Heston Blumenthal might be a gastronomical marvel, inventing dishes like his infamous snail porridge and tricksy meat fruit (chicken liver parfait impersonating a mandarin), but when it comes to barbecues, he’s pretty much just like the rest of us.
“I’m an English bloke,” says the chef, 52, “and Britain has an interesting association with barbecues, because we’ve got to take the sun when it comes – or take the lack of rain when it comes.”
He’s as inclined towards “standing outside with an umbrella in the pouring rain in a baseball cap, can of beer and sausages” as he is towards running his globally acclaimed three Michelin star restaurant, The Fat Duck.
“I’ve always been a massive barbecue fan,” says Blumenthal, who has a new 4K design out with everdure, but ask him what he puts on his, and he says he likes “the idea of doing less.” Burgers, chops, steak and corn on the cobs, all chucked on together, are all well and good, but what, he asks, about baked Alaska and pots of stuff, rather than meat just sizzling on the grill? “You can do desserts on the BBQ, you can do a paella or a risotto, and just let the smoke sort of waft over the top, until almost the flames and the smoke lick the food,” says the dad-of-four. “It’s about versatility.”
A barbecue isn’t just a tool for getting raw food into an edible condition either. “It’s more than that,” notes the London born chef. “It brings people together. I can’t imagine a party – a group of mates – all standing around a microwave; it’s connection.”
He believes that in many ways we have lost “intimate human connection, the ability to really feel and connect with another human being,” the way our ancestors did. The cavemen of our past interacted in smaller family and community groups, whereas now, social media has us connecting on a “more surface level, with many more people.”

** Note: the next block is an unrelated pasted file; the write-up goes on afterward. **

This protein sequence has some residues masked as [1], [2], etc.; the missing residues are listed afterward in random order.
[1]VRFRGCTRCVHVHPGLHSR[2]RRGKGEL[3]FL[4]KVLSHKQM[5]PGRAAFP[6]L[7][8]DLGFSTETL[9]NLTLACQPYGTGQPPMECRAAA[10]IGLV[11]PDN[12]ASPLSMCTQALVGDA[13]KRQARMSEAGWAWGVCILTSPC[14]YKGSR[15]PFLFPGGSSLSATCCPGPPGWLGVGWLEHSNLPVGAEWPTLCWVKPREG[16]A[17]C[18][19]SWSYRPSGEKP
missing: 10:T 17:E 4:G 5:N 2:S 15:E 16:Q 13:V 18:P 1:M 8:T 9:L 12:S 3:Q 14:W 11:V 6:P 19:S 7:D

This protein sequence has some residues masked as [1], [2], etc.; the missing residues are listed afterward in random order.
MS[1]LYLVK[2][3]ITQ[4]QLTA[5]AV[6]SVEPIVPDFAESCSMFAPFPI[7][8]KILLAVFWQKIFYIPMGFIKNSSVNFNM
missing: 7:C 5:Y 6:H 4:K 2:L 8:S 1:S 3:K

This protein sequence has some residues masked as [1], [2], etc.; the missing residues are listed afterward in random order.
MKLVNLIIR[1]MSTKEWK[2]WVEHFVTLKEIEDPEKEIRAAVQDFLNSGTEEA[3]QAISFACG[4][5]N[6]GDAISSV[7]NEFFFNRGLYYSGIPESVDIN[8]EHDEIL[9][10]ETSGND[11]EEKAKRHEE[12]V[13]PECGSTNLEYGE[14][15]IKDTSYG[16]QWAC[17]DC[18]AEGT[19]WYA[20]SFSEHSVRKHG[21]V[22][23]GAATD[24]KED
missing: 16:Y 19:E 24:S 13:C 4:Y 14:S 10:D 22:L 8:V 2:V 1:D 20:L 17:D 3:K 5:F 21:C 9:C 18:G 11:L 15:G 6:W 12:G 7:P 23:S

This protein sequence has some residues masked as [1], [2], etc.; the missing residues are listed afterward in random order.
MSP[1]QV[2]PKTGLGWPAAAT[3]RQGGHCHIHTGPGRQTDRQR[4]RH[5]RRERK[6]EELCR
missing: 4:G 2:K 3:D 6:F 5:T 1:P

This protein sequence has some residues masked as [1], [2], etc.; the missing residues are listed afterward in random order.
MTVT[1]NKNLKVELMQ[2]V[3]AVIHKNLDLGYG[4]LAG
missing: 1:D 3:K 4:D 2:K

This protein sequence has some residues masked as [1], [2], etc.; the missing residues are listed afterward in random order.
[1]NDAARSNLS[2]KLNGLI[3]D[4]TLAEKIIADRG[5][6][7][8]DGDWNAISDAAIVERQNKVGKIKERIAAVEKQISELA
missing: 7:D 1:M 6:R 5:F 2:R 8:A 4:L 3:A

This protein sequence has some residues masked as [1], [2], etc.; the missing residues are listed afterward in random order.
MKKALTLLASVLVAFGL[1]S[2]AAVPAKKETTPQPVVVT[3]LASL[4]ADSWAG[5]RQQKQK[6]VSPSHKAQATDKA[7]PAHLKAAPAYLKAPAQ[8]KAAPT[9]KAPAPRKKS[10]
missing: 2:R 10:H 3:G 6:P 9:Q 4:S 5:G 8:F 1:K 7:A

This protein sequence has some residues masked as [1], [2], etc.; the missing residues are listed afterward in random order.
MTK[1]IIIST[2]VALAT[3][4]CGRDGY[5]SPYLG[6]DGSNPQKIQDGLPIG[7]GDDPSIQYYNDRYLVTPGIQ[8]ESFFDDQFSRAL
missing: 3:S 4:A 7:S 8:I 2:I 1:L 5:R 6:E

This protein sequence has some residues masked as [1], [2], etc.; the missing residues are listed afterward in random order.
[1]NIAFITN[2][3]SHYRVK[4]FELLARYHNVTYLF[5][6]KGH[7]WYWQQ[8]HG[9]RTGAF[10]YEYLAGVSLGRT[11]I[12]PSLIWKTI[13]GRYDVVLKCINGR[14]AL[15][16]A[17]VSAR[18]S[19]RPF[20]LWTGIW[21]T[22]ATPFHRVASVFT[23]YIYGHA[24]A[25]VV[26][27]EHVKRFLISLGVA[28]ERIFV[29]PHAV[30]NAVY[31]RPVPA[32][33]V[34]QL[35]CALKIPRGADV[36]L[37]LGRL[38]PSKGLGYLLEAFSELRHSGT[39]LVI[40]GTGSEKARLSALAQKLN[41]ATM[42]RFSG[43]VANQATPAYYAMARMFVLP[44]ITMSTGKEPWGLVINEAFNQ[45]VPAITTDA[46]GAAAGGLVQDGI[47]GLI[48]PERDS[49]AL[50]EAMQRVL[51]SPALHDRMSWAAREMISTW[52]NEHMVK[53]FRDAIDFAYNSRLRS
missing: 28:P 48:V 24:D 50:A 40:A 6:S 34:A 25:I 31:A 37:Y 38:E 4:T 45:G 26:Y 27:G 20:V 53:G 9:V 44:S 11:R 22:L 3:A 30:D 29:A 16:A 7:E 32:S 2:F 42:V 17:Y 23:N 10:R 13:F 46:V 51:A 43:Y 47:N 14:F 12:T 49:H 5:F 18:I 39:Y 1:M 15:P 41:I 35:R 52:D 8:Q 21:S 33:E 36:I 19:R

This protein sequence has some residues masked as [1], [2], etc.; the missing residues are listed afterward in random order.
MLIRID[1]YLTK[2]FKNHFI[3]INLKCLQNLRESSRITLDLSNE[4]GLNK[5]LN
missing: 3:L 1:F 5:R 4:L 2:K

Blumenthal adds: “Humans have an innate need to connect to something – connect and bond.” And when it comes to food, little else connects people so well as a barbecue – whether you’re a caveman or living today.
Between “the noise of the little crackle, the glint and the light,” and “the smell that comes off it,” as well as the physical warmth of standing beside one, smoke in your eyes, drink in your hand, barbecuing provides a “connective hub” for people, and is inherently fun says Blumenthal: “It brings people together.”
He also loves how building a fire – or firing up the barbecue – respects the old, and the new at the same time, and encourages you to live in the moment. “We have become so advanced now that we take food for granted,” muses the chef. “We all spend more time being anxious about what we should and shouldn’t eat, that we throw food away.
“I think we don’t value our food anymore,” he adds, “pop it in the microwave and that’s it, but I believe we need to value our breath, because we’re not here without breathing; and the next thing is, we need to eat.”
Finding value in our food, whether in the garden under an umbrella with friends, or eating a sandwich out of a box on our lunch break, is an idea he’s become increasingly occupied with.
So what can we do, as individuals, to re-establish our relationship with food? “A really simple thing would be to – this might sound a bit weird,” says Blumenthal, breaking off, “it doesn’t to me because I’ve been thinking and working on it for a couple of years – but to give gratitude to it.”
Give value and thanks to every mouthful, and consider what’s gone into growing every grain of rice – and remember: “Cooking and eating food makes us human.”
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